A race ready bicycle

Rohan Kini Uncategorized

While you are training hard to get respectable timings, its a good idea to ensure your bicycle is race-ready too.

With over a year of experience in providing Start Line Support at races & brevets, we at BOTS Tech have compiled a list of top bicycle maintenance tips to ready your bicycle for the day of the event. Below are our recommendations:

Wash it

Give your bicycle a nice wash – it’s amazing how different a clean bicycle feels and rides. A good wash also removes the gunk from the drive train and your shifts tend to get much smoother and quieter.

Spending some quality time cleaning your bicycle. Ensure you dry out the bicycle once you are done.

Lubricate it

Once the bike is clean and sparking, lubricate it. Lubrication does not mean applying WD40 all over. Ensure you clean up the lube on the exterior of the bicycle.

Check it

1. Pressure

Ensure your wheels are pumped to spec – all tires have the recommended air pressure written on the wall of the tire.

Under-inflated tires have more rolling resistance, cause pinch flats and wear n tear faster. Ensure you use a good floor pump and a gauge.
Avoid the pumps in petrol stations as these are meant to fill auto tires and dispense large volumes of air with sometimes ineffective pressure indicators.

Ensure your tires do not have any cuts. Keep an eye out for bulges and bubbles. Go over the tire to make sure there is no debris stuck in the threads.

2. Wheels

If your bicycle has a quick release (QR) Ensure the QR is clamped correctly on both wheels (there should be a sign which mentions ‘closed’). If it is the bolt kind, ensure the bolts are all snug.

Ensure that the wheels are true. They should freely rotate when spun. Make sure there are no grinding sounds coming from the axle.

3. Brakes

Check and re-check your brakes. For non-disc brakes ensure the brake shoes are not touching the rim. Also, ensure that the brake shoes are not worn out. For disc brakes, ensure that brake pads are not touching the rotor. Keep an eye out for rims that are not true and rotors that are slightly bent. These would degrade braking performance.

The brakes should be effective. Stand over the bike and apply the brakes while pushing the bicycle. The wheels should lock.

4. Shifting

The drive train is composed of: shifters, crank, bottom bracket (BB), chain, cassette, rear derailleur (you love this part of the bike — don’t you?), hanger & front derailleur. AVOID having jammed shifters, worn-out crank tooth / wobbly crank, rusted BB, twisted links / rusted/stretched chain, slipping cassette teeth / rusted cassette, twisted rear & front derailleur, bent hanger. Any of these problems will lead to poor shifting when you want to either accelerate/climb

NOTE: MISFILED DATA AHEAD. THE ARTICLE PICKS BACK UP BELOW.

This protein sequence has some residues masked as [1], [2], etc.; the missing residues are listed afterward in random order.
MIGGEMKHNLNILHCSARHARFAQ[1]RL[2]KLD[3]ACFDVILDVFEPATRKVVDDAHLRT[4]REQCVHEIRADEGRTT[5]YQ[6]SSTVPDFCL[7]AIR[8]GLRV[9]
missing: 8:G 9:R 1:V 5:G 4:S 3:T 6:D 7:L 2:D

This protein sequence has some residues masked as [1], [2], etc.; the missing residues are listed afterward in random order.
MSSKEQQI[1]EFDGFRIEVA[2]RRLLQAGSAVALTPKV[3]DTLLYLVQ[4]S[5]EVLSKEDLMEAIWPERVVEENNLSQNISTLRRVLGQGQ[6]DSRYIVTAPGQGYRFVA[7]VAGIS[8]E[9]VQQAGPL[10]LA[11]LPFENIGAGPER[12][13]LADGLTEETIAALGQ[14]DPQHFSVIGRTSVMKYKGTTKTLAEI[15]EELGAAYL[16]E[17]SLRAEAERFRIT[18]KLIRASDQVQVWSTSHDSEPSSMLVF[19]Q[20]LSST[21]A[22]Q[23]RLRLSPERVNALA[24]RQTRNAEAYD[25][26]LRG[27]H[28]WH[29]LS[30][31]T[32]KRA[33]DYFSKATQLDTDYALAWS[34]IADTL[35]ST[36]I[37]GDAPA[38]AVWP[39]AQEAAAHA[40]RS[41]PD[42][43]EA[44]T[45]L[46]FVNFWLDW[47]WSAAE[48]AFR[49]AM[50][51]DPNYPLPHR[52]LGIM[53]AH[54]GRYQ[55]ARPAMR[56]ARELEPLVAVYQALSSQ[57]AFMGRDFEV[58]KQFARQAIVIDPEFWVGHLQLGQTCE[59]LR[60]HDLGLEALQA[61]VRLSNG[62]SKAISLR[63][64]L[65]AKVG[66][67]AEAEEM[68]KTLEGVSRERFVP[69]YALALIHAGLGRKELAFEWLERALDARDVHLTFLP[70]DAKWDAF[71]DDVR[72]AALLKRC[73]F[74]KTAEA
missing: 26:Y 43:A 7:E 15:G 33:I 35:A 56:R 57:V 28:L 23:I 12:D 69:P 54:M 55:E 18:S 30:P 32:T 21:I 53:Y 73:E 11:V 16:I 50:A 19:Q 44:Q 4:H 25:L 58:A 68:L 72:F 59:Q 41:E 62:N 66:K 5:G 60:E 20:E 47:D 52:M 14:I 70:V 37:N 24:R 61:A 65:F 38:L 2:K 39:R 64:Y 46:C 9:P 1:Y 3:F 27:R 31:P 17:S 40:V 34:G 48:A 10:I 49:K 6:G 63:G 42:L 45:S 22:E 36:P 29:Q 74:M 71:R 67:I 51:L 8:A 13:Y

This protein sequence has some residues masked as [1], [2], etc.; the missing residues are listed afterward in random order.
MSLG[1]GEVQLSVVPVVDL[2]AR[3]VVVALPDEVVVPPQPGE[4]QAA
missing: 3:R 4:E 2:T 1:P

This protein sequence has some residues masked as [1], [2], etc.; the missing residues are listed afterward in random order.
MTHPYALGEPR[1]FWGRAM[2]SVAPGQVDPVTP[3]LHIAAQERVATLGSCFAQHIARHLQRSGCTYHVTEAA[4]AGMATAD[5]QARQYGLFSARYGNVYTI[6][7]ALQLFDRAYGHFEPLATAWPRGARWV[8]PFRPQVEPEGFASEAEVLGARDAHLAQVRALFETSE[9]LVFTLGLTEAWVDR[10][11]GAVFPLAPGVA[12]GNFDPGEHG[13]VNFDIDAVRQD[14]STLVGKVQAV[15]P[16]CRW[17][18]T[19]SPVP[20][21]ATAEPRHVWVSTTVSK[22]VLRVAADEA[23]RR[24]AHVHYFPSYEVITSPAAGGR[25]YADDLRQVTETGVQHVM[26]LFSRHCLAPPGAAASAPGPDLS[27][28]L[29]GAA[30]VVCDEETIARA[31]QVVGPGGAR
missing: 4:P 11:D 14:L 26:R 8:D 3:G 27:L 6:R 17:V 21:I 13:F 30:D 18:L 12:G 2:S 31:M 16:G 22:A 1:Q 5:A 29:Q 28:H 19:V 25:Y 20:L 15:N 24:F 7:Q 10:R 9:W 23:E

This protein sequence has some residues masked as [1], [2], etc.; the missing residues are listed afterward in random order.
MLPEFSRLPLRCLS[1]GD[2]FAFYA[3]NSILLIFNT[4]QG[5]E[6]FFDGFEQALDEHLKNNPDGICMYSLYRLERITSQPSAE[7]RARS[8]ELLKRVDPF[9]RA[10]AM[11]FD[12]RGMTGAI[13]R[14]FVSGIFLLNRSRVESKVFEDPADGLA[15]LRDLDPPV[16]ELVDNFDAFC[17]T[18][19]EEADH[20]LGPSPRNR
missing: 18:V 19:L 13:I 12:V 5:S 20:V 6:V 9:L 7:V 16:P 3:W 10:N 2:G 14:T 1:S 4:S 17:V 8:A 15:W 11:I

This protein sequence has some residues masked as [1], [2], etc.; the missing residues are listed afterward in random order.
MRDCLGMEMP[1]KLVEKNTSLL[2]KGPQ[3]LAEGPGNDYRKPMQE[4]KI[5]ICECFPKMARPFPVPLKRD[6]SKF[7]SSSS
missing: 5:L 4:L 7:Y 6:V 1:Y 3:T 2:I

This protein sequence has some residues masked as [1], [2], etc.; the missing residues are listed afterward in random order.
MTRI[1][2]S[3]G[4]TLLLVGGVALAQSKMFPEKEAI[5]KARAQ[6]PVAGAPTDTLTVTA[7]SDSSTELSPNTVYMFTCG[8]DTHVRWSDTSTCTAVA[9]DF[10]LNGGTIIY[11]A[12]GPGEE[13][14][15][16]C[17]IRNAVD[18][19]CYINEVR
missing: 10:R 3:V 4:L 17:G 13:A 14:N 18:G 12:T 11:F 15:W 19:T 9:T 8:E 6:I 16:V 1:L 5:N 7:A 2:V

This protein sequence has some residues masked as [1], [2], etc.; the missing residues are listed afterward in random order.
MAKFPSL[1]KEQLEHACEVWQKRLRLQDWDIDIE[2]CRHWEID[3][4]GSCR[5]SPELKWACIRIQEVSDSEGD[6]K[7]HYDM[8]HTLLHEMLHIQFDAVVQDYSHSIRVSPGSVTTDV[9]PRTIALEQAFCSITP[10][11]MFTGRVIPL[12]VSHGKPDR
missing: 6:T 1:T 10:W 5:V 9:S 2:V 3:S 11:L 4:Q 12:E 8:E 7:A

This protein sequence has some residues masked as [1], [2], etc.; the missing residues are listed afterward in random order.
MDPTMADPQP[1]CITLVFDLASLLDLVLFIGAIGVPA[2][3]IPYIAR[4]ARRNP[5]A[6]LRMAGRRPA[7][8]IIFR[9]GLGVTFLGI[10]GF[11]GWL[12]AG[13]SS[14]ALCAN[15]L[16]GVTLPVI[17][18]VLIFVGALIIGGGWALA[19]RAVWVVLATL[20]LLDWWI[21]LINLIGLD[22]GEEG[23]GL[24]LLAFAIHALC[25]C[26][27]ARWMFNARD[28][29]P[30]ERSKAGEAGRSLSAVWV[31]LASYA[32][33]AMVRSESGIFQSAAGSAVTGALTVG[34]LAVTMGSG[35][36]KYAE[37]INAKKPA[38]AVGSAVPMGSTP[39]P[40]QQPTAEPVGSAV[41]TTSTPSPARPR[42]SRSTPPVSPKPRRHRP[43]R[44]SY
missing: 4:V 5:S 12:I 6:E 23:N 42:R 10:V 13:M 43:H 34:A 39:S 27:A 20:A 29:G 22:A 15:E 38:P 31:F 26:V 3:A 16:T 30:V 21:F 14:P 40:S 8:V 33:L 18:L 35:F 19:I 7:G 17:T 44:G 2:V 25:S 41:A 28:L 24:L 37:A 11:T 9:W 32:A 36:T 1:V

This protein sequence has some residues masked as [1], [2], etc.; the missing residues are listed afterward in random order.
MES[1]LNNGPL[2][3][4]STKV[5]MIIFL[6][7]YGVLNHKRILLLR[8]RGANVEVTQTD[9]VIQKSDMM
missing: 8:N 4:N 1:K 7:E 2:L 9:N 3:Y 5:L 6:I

Take the bicycle out for a spin and shift thru all the gears. The gears should shift smoothly and should not make scraping noises in any particular ratio. Ensure that you are able to use all gears.

If the shifting feels hard, take a shot at cleaning your derailleur cables. Its easy and makes a massive difference.

Tighten it

Ensure the bicycle does not rattle when you shake it or drop it lightly. Ensure all nuts and bolts are snug. Pay specific attention to the handle bar, the QR on the wheels and the seat post. These are common areas where folks have issues.

Lose it

make your bicycle light. Remove side stands, panniers, mudguards, lights, horns, saddlebags, etc. Anything which you do not need for the race, get rid of it.

Please do not do all these checks/fixes a few hours before the race. Ensure a few hours of saddle time once you are thru cleaning the bicycle. Its painful to figure out your handlebar is loose a few minutes into a race.

Or

Take it to your favorite bike shop and get a once over

Useful Links
  • The Maintenance Page on the Bicycling Notebook

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